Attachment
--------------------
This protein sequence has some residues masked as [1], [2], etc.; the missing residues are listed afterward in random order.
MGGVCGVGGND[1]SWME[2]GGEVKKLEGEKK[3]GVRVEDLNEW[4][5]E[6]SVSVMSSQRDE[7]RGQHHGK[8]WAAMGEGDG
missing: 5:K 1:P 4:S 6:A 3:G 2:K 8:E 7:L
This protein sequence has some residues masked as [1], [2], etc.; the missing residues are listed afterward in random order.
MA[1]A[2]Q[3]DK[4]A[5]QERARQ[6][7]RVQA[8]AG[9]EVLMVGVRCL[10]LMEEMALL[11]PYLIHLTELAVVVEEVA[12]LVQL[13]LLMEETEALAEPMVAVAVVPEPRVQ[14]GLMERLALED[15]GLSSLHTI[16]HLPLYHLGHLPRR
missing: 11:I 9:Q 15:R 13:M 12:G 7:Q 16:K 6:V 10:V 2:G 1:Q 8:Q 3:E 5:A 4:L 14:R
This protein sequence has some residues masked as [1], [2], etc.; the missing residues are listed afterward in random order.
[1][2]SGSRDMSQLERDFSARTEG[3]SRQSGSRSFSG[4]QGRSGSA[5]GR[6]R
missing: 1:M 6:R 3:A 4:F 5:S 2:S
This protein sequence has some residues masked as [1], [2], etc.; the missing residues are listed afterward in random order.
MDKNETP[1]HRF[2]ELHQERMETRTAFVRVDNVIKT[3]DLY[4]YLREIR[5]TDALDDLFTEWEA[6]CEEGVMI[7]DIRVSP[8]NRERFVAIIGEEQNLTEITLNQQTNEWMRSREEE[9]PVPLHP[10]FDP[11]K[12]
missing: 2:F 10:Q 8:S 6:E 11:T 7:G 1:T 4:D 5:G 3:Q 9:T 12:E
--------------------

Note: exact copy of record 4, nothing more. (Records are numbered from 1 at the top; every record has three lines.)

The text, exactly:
This protein sequence has some residues masked as [1], [2], etc.; the missing residues are listed afterward in random order.
MDKNETP[1]HRF[2]ELHQERMETRTAFVRVDNVIKT[3]DLY[4]YLREIR[5]TDALDDLFTEWEA[6]CEEGVMI[7]DIRVSP[8]NRERFVAIIGEEQNLTEITLNQQTNEWMRSREEE[9]PVPLHP[10]FDP[11]K[12]
missing: 2:F 10:Q 8:S 6:E 11:T 7:G 1:T 4:D 5:G 3:Q 9:T 12:E